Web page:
I assumed God was trying to teach me about patience. After all, my family was struggling mightily to maneuver through the airport parking lot with three young children and a skyscraper of luggage and car seats. The kids were just thrilled.


The true lesson came much later though, when we were settled outside of our gate and waiting for the green light to board. A little girl (probably 5 years old) randomly approached Avery and struck up the following conversation:

Other girl: Hi, my name is Elizabeth.
Avery: Hi! My name is Avery. My middle name is Elizabeth.
Other girl: I like to eat my hair.
–Awkward Pause—
Avery: I only eat my hair when it’s wet.

And with that they were off….Like long lost best friends they spent the next twenty minutes chasing each other around. Laughter filled the air. You would never have guessed they were complete strangers a few minutes prior. Eventually they had to part ways, but not before Avery ran over and gave her new friend a bear hug.

Meanwhile, I looked around to see nothing but the top of people’s heads. Their eyeballs were glued to their phones and other electronic devices. It dawned on me that Avery and Elizabeth might have been the only two in the entire waiting area actually speaking to one another. They were also the only ones laughing. (I don’t think that’s a coincidence.)

I’m currently sitting on the plane thinking about what I just witnessed. Watching children interact with one another is quite amazing. There is a boldness and purity to the way they form friendships. They aren’t the least bit afraid of judgment and rejection, so they dive in head (and hair) first.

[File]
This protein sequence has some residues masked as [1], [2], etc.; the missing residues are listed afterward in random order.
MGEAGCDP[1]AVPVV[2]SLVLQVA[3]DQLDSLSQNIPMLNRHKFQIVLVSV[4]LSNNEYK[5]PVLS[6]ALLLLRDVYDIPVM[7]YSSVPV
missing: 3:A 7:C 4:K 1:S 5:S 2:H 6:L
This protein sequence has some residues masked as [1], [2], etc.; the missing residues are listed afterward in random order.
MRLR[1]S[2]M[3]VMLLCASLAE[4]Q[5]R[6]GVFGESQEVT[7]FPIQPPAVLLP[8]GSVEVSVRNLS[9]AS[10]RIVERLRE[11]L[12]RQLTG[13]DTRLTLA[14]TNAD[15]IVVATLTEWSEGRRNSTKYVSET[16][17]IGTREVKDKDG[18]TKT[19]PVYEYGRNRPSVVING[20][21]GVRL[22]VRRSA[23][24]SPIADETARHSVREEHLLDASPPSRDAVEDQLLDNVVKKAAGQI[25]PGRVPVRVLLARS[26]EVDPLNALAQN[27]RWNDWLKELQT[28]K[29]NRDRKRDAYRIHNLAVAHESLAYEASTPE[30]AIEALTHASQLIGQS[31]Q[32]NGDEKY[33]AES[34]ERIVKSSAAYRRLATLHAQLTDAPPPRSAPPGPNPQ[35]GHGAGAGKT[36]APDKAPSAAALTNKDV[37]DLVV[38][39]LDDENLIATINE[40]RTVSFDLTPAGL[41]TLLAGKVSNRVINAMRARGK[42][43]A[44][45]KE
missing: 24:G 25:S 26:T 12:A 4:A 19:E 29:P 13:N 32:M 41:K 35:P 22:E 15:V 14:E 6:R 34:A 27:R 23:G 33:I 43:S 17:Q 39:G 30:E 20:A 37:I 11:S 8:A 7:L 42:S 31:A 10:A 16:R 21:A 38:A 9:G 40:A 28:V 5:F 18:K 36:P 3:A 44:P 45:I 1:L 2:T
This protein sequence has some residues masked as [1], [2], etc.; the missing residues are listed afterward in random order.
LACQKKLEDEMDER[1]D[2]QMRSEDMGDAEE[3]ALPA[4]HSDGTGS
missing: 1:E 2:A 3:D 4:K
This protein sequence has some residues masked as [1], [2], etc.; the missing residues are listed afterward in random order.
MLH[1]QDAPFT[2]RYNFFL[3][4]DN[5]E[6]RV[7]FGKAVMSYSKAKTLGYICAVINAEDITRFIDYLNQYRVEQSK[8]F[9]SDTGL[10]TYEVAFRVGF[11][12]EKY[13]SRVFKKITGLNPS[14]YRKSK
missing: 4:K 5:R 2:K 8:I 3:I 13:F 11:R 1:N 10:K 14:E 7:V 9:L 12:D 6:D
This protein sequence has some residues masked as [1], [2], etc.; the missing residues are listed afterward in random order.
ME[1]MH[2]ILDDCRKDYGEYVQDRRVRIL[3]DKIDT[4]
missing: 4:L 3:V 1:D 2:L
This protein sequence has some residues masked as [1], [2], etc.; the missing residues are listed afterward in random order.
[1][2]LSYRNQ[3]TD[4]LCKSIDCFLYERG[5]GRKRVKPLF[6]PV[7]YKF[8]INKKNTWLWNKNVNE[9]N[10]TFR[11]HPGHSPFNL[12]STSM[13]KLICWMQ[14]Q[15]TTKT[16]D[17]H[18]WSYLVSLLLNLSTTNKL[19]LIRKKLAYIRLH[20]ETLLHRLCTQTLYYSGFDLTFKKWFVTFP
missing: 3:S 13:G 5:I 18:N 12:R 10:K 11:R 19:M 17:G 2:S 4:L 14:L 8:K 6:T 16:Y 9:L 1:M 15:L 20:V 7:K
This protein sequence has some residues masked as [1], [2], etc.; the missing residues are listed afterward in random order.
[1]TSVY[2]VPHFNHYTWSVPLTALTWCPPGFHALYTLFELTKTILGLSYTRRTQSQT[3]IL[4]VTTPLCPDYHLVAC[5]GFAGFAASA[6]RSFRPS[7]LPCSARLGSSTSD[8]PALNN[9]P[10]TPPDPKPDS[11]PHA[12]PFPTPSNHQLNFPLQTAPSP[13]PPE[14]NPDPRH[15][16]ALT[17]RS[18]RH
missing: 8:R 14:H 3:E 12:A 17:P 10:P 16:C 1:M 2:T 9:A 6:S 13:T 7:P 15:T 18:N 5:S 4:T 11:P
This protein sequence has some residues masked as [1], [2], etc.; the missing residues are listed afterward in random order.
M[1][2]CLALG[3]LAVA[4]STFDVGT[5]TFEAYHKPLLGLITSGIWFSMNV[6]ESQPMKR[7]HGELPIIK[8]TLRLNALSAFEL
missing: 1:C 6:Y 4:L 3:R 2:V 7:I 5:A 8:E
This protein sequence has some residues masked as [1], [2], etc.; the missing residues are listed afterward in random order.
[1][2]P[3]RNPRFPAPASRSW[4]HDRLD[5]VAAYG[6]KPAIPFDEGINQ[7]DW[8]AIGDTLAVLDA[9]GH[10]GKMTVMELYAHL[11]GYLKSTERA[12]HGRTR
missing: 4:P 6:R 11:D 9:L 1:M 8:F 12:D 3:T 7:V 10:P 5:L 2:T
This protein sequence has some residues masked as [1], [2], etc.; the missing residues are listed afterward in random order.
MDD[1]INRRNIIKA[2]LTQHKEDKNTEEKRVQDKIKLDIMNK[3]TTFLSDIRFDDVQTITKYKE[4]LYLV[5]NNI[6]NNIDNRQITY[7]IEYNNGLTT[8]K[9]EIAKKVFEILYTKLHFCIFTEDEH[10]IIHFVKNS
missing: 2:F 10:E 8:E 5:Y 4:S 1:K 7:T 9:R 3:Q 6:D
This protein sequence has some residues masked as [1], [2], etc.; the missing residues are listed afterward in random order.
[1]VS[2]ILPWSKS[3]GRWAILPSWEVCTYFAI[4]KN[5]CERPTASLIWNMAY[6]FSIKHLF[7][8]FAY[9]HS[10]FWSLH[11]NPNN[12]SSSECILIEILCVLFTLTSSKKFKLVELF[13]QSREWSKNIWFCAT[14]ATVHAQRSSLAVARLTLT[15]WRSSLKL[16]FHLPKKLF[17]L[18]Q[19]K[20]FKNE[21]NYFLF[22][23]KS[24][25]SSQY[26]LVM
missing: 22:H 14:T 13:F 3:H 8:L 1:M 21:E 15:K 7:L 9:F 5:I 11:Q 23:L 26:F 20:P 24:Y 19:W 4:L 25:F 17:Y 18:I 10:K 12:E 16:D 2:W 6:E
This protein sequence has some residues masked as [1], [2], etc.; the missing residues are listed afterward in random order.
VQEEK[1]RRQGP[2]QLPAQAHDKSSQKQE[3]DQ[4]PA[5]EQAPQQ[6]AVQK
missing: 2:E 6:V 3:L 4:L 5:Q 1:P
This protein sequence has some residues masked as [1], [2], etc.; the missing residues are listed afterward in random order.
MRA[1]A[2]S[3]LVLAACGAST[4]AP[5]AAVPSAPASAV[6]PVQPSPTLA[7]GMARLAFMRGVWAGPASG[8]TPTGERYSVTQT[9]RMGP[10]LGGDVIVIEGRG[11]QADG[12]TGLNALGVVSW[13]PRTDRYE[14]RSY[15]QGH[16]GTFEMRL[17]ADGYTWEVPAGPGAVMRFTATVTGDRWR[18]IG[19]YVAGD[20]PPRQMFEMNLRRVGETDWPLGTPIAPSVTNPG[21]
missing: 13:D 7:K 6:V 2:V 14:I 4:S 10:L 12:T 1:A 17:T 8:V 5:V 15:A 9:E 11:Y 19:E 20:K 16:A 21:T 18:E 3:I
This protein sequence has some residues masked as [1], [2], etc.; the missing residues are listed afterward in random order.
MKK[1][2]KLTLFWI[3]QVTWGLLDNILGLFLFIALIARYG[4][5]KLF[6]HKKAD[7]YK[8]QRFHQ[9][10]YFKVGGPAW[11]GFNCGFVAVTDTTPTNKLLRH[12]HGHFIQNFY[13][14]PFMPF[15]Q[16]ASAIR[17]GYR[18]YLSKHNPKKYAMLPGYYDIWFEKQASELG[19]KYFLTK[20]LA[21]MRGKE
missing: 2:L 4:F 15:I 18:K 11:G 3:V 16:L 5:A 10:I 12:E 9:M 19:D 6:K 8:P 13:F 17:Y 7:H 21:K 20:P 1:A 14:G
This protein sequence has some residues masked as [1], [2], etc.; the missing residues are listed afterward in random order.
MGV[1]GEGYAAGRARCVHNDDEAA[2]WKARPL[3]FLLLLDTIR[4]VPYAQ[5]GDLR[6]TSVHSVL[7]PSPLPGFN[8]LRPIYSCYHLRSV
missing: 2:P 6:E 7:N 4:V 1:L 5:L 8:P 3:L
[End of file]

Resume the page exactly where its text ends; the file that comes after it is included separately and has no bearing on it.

If there was ever a time to judge someone and place them in the “weird” category, it would be after a person admits to eating their hair within the first five seconds of a conversation. My mind would search for a mental diagnosis from the DSM-5. Avery’s mind just looks for ways to connect.

Watching Elizabeth’s boldness in approaching Avery, and Avery’s immediate acceptance of Elizabeth, challenged me to think about my own life. How often do I put down my electronic devices and actually engage strangers that surround me? What if I stopped browsing my smart phone for something interesting and actually took interest in the stories of others? What if instead of judging and placing people in categories, I simply looked for ways to connect? What if started to enjoy people more?

These questions are fresh on my mind as I hear God speak to my heart: Gabe, you’ll meet some fascinating people if you approach people in the same manner as Avery. Engage people. Embrace people. Enjoy people.

We’re now nearly three hours into the flight and Avery has found yet another friend. He’s an older gentleman—a man who could probably land a job as a mall Santa– sitting on her other side. In fact, she fell asleep a few minutes ago and is now curled into his shoulder. I was afraid that she was bothering him, so I just tried to remove her from his personal space. He quickly stopped me. Instead of being upset that she was invading his already limited territory, he looked as if tears were about to appear in his eyes.

He looked down at Avery and then back at me, and whispered, “This makes me miss my son.”

I think he has a story to tell.

Perhaps I should put away my computer and listen.

An Unexpected Lesson

2 thoughts on “An Unexpected Lesson

  • July 23, 2014 at 12:45 am

    What a great story. We can all learn so much every day from children and elderly. That is why I choose to hang out with those two ages!

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